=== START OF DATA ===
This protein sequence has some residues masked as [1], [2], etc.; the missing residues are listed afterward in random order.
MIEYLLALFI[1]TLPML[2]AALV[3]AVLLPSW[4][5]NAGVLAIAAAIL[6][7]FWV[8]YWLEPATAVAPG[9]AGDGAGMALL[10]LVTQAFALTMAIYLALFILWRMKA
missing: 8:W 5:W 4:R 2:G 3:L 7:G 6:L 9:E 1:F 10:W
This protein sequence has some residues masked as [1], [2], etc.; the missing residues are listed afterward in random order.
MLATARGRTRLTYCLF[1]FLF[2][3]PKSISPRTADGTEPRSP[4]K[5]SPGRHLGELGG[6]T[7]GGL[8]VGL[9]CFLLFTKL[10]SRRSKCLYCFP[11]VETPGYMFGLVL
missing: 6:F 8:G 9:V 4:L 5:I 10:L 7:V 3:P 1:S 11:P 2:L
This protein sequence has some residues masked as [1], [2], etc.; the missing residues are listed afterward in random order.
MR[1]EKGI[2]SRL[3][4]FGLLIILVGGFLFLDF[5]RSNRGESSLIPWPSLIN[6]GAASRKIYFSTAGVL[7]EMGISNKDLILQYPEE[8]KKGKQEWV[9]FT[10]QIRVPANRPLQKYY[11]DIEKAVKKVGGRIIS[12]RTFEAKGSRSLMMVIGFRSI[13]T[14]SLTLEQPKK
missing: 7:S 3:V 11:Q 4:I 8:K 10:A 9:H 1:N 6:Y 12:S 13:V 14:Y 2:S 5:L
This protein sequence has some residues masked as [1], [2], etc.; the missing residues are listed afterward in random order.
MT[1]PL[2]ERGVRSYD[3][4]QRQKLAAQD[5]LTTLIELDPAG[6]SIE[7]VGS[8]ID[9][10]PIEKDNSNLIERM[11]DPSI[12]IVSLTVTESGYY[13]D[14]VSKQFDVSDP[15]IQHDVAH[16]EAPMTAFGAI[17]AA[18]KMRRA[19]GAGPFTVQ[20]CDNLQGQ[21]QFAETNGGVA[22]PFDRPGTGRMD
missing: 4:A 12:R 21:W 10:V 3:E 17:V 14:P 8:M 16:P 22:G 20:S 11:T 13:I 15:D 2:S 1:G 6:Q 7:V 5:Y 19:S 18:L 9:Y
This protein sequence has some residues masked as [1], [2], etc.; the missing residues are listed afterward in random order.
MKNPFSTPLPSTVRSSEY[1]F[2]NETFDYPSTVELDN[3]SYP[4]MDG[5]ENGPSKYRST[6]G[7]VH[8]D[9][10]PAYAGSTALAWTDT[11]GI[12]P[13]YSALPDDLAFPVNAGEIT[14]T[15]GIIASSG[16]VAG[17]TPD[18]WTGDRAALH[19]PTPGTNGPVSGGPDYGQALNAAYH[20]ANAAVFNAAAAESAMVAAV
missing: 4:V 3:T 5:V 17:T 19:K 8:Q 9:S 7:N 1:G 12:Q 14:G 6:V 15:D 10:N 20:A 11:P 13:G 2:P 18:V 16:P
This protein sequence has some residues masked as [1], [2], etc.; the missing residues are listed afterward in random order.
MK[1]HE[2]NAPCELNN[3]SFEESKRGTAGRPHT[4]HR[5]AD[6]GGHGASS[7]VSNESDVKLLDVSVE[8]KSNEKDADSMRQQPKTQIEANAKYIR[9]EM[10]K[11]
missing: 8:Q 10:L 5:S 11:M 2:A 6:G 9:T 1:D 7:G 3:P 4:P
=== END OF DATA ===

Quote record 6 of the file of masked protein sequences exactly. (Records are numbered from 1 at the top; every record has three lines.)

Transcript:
This protein sequence has some residues masked as [1], [2], etc.; the missing residues are listed afterward in random order.
MK[1]HE[2]NAPCELNN[3]SFEESKRGTAGRPHT[4]HR[5]AD[6]GGHGASS[7]VSNESDVKLLDVSVE[8]KSNEKDADSMRQQPKTQIEANAKYIR[9]EM[10]K[11]
missing: 8:Q 10:L 5:S 11:M 2:A 6:G 9:T 1:D 7:G 3:P 4:P